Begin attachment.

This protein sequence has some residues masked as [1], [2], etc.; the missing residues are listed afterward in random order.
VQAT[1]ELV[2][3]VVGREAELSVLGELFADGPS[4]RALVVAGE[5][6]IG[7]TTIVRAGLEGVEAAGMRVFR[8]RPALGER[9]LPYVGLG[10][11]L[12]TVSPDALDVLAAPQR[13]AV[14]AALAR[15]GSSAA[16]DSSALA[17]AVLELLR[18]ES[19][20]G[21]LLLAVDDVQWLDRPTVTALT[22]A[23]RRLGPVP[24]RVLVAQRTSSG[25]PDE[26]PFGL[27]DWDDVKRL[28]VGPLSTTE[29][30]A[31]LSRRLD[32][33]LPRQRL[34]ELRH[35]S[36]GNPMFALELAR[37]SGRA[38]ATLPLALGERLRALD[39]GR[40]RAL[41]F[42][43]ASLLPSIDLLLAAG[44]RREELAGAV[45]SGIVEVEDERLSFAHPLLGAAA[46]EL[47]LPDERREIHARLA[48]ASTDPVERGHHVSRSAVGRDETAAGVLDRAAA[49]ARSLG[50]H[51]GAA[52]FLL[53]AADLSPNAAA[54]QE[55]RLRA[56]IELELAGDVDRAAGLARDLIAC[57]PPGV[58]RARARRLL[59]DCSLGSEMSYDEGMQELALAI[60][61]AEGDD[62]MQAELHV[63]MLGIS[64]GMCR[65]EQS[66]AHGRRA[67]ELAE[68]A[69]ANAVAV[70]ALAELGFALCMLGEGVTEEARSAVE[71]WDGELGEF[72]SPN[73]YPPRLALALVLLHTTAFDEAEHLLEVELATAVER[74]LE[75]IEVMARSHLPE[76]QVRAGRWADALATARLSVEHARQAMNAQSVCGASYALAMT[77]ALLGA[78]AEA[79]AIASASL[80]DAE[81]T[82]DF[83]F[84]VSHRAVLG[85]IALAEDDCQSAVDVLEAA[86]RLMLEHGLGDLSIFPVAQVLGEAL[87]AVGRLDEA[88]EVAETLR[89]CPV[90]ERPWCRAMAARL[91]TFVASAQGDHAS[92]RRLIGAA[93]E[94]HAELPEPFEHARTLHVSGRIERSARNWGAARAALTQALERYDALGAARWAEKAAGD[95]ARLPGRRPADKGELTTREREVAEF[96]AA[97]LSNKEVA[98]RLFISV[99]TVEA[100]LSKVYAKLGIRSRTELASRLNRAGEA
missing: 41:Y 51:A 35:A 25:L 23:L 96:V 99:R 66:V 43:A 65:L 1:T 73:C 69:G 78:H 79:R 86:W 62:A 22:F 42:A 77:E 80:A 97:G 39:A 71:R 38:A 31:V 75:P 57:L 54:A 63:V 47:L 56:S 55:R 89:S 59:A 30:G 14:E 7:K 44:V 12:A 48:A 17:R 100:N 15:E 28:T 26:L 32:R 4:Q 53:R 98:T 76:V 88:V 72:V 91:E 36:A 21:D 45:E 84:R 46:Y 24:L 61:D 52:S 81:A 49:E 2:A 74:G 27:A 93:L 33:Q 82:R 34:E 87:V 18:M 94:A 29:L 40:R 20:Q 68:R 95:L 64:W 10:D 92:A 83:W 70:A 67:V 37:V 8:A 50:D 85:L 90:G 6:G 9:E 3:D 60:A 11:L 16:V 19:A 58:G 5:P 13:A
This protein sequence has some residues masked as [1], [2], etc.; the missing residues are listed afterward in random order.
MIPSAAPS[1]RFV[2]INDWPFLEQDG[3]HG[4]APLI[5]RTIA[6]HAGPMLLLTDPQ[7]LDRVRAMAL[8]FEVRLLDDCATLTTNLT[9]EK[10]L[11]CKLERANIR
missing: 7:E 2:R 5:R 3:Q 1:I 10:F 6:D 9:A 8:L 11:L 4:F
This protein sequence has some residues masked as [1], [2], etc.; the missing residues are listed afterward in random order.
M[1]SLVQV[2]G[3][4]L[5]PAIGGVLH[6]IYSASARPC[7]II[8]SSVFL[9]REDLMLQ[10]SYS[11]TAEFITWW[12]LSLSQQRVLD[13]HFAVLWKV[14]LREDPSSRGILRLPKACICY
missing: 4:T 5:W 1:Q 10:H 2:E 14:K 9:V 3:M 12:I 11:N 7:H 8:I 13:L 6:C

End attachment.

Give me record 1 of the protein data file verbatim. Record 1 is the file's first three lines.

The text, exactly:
This protein sequence has some residues masked as [1], [2], etc.; the missing residues are listed afterward in random order.
VQAT[1]ELV[2][3]VVGREAELSVLGELFADGPS[4]RALVVAGE[5][6]IG[7]TTIVRAGLEGVEAAGMRVFR[8]RPALGER[9]LPYVGLG[10][11]L[12]TVSPDALDVLAAPQR[13]AV[14]AALAR[15]GSSAA[16]DSSALA[17]AVLELLR[18]ES[19][20]G[21]LLLAVDDVQWLDRPTVTALT[22]A[23]RRLGPVP[24]RVLVAQRTSSG[25]PDE[26]PFGL[27]DWDDVKRL[28]VGPLSTTE[29][30]A[31]LSRRLD[32][33]LPRQRL[34]ELRH[35]S[36]GNPMFALELAR[37]SGRA[38]ATLPLALGERLRALD[39]GR[40]RAL[41]F[42][43]ASLLPSIDLLLAAG[44]RREELAGAV[45]SGIVEVEDERLSFAHPLLGAAA[46]EL[47]LPDERREIHARLA[48]ASTDPVERGHHVSRSAVGRDETAAGVLDRAAA[49]ARSLG[50]H[51]GAA[52]FLL[53]AADLSPNAAA[54]QE[55]RLRA[56]IELELAGDVDRAAGLARDLIAC[57]PPGV[58]RARARRLL[59]DCSLGSEMSYDEGMQELALAI[60][61]AEGDD[62]MQAELHV[63]MLGIS[64]GMCR[65]EQS[66]AHGRRA[67]ELAE[68]A[69]ANAVAV[70]ALAELGFALCMLGEGVTEEARSAVE[71]WDGELGEF[72]SPN[73]YPPRLALALVLLHTTAFDEAEHLLEVELATAVER[74]LE[75]IEVMARSHLPE[76]QVRAGRWADALATARLSVEHARQAMNAQSVCGASYALAMT[77]ALLGA[78]AEA[79]AIASASL[80]DAE[81]T[82]DF[83]F[84]VSHRAVLG[85]IALAEDDCQSAVDVLEAA[86]RLMLEHGLGDLSIFPVAQVLGEAL[87]AVGRLDEA[88]EVAETLR[89]CPV[90]ERPWCRAMAARL[91]TFVASAQGDHAS[92]RRLIGAA[93]E[94]HAELPEPFEHARTLHVSGRIERSARNWGAARAALTQALERYDALGAARWAEKAAGD[95]ARLPGRRPADKGELTTREREVAEF[96]AA[97]LSNKEVA[98]RLFISV[99]TVEA[100]LSKVYAKLGIRSRTELASRLNRAGEA
missing: 41:Y 51:A 35:A 25:L 23:L 96:V 99:R 66:V 43:A 65:L 1:T 73:C 69:G 78:H 79:R 86:W 62:A 22:F 42:A 77:E 80:A 97:G 39:A 71:R 38:A 31:V 75:P 57:L 54:A 63:V 47:L 56:S 55:R 89:S 59:A 30:G 14:E 7:K 44:V 12:A 48:A 17:R 100:N 15:E 28:T 26:L 32:R 4:Q 53:R 98:T 76:V 88:V 72:V 91:E 36:A 21:D 45:E 84:R 46:Y 24:L 61:D 52:S 81:A 49:E 2:A 74:G 27:A 93:L 33:Q 82:R 34:E 87:V 18:M 94:A 29:L 40:R 20:Q 68:R 95:L 64:W 10:D 92:A 83:W 70:A 67:V 37:V 8:A 50:D 85:L 90:G 6:G 9:E 3:D 60:A 11:L 16:V 19:A 58:G 5:P 13:A